Portugal Portugal 12.0 12.9 15.8 16.4 4.1 12.6 11.1 9.0 7.1 Portugal
    Romania Romania 7.0 7.2 6.8 7.1 6.8 6.8 5.9 4.9 4.2 Romania
    Sweden Sweden 8.6 7.8 8.0 8.0 7.9 7.4 6.9 6.7 6.3 SwedenSweden
    Slovakia Slovakia 14.9 13.6 14.0 14.2 13.2 11.5 9.6 8.1 6.5 Slovakia
    Slovenia Slovenia 7.3 8.2 8.9 10.1 9.7 9.0 8.0 6.6 5.1 Slovenia
    Spain Spain 19.4 20.6 23.9 26.1 25.2 22:1 19.6 17.2 15.3 SpainSpain
    Czech Republic Czech Republic 7.3 6.7 7.0 7.0 6.1 5.1 4.0 2.9 2.2 Czech Republic
    Hungary Hungary 11.2 11.0 11.0 10.2 7.8 6.8 5.1 4.2 3.7 Hungary
    Cyprus Republic Cyprus 6.3 7.9 11.9 15.9 16.1 15.0 13.1 11.1 8.4 Cyprus Republic
    European Union European Union 9.6 9.7 10.5 10.9 10.2 9.4 8.5 7.6 6.8 European Union
    United States United States 9.6 8.9 8.1 7.4 6.2 5.3 4.9 4.4 3.9 United StatesUnited States
    Japan Japan 5.0 4.6 4.3 4.0 3.6 3.4 3.1 2.8 2.4 JapanJapan
    Member State '10 '11 '12 '13 '14 '15 '16 '17 '18

    domestic trade

    In terms of exports and imports, in 2015 the EU processed almost two thirds of its entire trade in goods within its own borders. For individual Member States, the importance of the internal market is even greater.

    Internal trade of the European Union (2015)
    Member State Imports
    (in million euros)
    (in %)
    (in million euros)
    (in million euros)
    (in %)
    (in million euros)
    internal trade
    (in million euros)
    (in %)
    Belgium Belgium 338,200 62.7 212,100 358,900 71.9 258,100 470,200 8.67 Belgium
    Bulgaria Bulgaria 26,400 64.4 17,000 23,200 64.2 14,900 31,900 0.41 Bulgaria
    Denmark Denmark 77,100 69.4 53,500 85,900 61.2 52,600 106,100 1.88 Denmark
    Germany Germany 946,400 65.7 612,600 1,198,300 57.9 693,900 1,306,500 21.82 Germany
    Estonia Estonia 13,100 81.7 10,700 11,600 75.0 8,700 19,400 0.27 Estonia
    Finland Finland 54,200 72.9 39,500 53,600 58.8 31,500 71,000 1.24 Finland
    France France 516,100 68.3 352,700 456,000 58.8 268,200 620,900 11.02 FranceFrance
    Greece Greece 43,600 52.8 23,000 25,800 53.9 13,900 36,900 0.69 Greece
    Ireland Ireland 64,300 67.8 43,600 108,600 53.9 58,500 102,100 1.63 Ireland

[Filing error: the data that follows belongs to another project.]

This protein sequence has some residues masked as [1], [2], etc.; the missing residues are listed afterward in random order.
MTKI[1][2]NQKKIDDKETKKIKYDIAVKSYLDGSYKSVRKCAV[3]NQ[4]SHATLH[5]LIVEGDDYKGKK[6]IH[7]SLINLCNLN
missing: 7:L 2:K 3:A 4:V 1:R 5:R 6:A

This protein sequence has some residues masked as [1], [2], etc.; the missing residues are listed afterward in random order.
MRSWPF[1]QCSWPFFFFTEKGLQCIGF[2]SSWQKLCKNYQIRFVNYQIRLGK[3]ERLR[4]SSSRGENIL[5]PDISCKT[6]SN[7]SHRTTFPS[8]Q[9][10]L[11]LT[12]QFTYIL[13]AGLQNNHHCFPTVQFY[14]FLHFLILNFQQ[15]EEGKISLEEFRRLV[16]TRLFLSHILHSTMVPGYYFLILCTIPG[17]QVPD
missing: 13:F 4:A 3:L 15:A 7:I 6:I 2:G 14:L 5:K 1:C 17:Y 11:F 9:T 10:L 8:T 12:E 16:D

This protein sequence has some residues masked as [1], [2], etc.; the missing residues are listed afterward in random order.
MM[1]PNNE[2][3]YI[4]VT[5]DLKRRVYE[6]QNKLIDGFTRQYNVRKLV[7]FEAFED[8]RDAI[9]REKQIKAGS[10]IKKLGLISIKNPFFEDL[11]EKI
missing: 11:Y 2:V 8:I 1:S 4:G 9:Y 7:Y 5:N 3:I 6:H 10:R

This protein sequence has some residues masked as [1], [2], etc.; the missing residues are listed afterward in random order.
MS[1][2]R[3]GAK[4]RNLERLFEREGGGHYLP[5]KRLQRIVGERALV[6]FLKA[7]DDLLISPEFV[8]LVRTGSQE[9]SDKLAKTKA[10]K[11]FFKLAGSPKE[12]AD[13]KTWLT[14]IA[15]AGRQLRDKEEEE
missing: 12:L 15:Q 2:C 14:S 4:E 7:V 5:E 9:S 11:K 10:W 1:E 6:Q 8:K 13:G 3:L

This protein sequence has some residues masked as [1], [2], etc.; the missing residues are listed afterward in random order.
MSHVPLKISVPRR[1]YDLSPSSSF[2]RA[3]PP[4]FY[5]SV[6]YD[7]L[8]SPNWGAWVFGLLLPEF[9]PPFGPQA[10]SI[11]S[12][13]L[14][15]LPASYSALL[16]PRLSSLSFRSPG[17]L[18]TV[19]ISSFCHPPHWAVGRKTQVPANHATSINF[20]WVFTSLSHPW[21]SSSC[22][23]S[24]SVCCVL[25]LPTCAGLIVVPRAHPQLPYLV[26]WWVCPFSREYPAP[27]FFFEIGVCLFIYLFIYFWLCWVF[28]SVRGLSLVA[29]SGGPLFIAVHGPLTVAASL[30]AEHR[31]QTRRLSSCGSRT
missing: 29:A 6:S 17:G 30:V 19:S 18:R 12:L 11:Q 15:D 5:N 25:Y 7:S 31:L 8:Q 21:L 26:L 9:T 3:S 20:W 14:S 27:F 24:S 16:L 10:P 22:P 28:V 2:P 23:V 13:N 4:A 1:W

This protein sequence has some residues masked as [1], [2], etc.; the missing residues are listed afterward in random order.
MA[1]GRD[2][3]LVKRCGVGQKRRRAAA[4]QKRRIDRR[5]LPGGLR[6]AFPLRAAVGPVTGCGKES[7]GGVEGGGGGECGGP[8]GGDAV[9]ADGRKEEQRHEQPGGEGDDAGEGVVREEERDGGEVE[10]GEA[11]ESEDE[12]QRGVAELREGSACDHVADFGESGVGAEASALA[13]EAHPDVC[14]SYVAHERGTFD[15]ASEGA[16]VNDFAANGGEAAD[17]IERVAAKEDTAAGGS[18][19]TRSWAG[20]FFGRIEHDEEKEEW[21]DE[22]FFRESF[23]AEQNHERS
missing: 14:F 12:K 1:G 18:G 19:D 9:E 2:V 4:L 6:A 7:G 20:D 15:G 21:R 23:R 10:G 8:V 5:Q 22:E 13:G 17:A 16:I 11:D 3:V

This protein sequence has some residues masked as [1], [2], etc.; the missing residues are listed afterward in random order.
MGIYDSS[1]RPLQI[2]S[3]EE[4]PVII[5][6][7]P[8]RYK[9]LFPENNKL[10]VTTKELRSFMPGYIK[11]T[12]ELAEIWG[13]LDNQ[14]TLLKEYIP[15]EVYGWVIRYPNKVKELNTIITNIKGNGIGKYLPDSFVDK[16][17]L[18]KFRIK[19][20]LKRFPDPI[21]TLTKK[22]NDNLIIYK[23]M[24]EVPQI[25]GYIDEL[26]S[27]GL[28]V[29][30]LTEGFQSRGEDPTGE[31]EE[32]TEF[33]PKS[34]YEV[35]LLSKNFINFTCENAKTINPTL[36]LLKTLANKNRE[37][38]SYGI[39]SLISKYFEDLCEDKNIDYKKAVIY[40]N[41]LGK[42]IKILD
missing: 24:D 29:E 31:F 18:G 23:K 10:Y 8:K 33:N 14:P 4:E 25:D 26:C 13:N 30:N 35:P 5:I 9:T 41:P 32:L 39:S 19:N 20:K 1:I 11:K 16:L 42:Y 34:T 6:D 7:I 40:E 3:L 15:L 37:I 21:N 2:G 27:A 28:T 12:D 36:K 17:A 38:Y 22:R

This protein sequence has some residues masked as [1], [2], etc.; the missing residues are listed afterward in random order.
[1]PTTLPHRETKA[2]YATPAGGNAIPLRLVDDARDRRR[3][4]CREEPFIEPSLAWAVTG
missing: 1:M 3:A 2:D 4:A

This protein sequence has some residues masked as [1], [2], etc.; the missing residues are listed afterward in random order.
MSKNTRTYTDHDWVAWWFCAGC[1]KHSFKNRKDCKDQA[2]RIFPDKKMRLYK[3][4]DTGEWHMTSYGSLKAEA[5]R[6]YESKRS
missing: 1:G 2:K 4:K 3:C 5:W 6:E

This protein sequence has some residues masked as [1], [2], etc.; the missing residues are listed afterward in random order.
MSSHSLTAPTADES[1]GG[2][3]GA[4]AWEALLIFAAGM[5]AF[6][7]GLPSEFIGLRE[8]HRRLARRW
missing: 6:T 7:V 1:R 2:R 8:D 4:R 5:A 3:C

Italy Italy 368,600 58.5 215,600 413,800 54.9 227,200 442,800 7.87 ItalyItaly
    Croatia Croatia 18,400 77.7 14,300 11,600 65.5 7,600 21,900 0.23 Croatia
    Latvia Latvia 12,900 79.8 10,300 10,900 68.8 7,500 17,800 0.23 Latvia
    Lithuania Lithuania 25,500 66.7 17,000 23,000 61.7 14,200 31,200 0.39 Lithuania
    Luxembourg Luxembourg 21,100 72.5 15,300 15,600 84.0 13,100 28,400 0.54 Luxembourg
    Malta Malta 5,200 65.4 1,800 2,300 43.5 1,000 2,800 0.06 Malta
    Netherlands Netherlands 455,900 45.6 208,100 511,200 75.5 386,100 594,200 10.30 NetherlandsNetherlands
    Austria Austria 139,900 76.7 107,300 137,300 70.0 96,100 203,400 3.49 AustriaAustria
    Poland Poland 173,600 70.1 121,700 178,700 79.2 141,600 263,300 3.68 Poland
    Portugal Portugal 60,100 76.5 46,000 49,800 72.7 36,200 82,200 1.42 Portugal
    Romania Romania 63,000 77.1 48,600 54,600 73.6 40,200 88,800 1.22 Romania
    Sweden Sweden 124,000 69.8 86,600 126,100 58.4 73,700 160,300 2.87 SwedenSweden
    Slovakia Slovakia 66,300 78.6 52,100 68,100 85.5 58,200 110,300 1.56 Slovakia
    Slovenia Slovenia 26,800 69.8 18,700 28,800 76.0 21,900 40,600 0.62 Slovenia
    Spain Spain 278,800 60.2 167,900 254,000 65.0 165,100 333,000 5.24 SpainSpain
    Czech Republic Czech Republic 126,600 77.1 97,600 142,600 83.4 118,900 216,500 3:11 Czech Republic
    Hungary Hungary 83,500 76.2 63,600 88,800 81.4 72,300 135,900 2.01 Hungary
    Cyprus Republic Cyprus 5,000 74.0 3,700 1,600 56.3 900 4,600 0.10 Cyprus Republic
    European Union European Union 4,698,600 63.1 2,963,200 4,855,700 61.0 2,963,200 --- 100 European Union

    foreign trade

  • EU (2015)
  • Top 10 Trading Partners (2015)
  • Top 11-20 Trading Partners (2015)
  • The development of the foreign trade volume of the EU (2007-2013)
    Top 20 main trading partners of the European Union (2015)
    rank main trading partner Imports
    (in million euros)
    (in %)
    (in million euros)
    (in %)
    (in EUR million)
    (in %)
    European UnionTotal trade volume of the EU 1,724,867 100 1,789,063 100 3,513,929 100 European Union
    1 United States United States 246,211 14.3 369,549 20.7 615,760 17.5 United StatesUnited States